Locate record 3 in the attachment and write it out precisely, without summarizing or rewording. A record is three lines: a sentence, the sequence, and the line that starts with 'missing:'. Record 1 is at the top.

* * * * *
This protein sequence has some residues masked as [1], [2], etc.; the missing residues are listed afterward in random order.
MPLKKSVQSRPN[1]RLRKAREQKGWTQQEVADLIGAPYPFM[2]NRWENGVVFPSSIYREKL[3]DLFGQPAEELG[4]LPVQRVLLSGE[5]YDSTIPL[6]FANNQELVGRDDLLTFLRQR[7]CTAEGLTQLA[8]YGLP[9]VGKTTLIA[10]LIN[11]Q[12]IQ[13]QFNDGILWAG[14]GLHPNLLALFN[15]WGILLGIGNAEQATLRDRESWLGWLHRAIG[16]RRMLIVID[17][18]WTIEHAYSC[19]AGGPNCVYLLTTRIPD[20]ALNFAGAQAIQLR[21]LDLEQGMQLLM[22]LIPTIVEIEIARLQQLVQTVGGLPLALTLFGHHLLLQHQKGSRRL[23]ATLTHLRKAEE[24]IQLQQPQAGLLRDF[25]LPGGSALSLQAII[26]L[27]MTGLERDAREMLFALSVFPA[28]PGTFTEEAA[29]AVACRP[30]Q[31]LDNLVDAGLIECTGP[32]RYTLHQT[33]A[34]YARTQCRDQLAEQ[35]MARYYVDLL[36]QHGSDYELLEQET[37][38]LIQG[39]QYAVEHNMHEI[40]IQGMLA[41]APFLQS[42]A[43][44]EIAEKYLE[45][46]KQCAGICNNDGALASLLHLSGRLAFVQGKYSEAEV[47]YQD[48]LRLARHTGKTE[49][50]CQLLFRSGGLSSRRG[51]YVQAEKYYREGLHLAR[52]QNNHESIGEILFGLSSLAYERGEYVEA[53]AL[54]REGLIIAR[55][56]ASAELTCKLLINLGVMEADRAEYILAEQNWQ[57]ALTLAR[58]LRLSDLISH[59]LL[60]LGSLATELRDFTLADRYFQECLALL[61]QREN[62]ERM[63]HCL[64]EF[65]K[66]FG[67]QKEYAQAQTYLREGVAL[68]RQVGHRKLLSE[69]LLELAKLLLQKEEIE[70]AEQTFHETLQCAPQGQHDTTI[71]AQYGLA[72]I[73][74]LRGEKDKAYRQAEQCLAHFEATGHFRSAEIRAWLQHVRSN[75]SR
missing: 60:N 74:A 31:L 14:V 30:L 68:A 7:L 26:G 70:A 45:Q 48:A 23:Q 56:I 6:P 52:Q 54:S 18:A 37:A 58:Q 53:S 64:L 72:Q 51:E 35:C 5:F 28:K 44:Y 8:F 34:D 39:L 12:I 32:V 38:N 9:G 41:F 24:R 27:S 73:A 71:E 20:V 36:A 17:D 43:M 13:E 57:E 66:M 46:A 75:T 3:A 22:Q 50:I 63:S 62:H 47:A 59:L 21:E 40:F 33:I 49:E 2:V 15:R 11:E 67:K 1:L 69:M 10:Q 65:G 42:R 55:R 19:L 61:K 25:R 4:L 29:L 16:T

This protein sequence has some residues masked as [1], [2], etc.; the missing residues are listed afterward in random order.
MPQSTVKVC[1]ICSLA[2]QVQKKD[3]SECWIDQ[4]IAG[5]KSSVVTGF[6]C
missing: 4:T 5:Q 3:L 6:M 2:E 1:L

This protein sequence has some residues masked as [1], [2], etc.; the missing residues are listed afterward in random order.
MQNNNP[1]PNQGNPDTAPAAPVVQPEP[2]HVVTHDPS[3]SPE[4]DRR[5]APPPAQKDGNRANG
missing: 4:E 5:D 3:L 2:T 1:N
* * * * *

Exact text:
This protein sequence has some residues masked as [1], [2], etc.; the missing residues are listed afterward in random order.
MQNNNP[1]PNQGNPDTAPAAPVVQPEP[2]HVVTHDPS[3]SPE[4]DRR[5]APPPAQKDGNRANG
missing: 4:E 5:D 3:L 2:T 1:N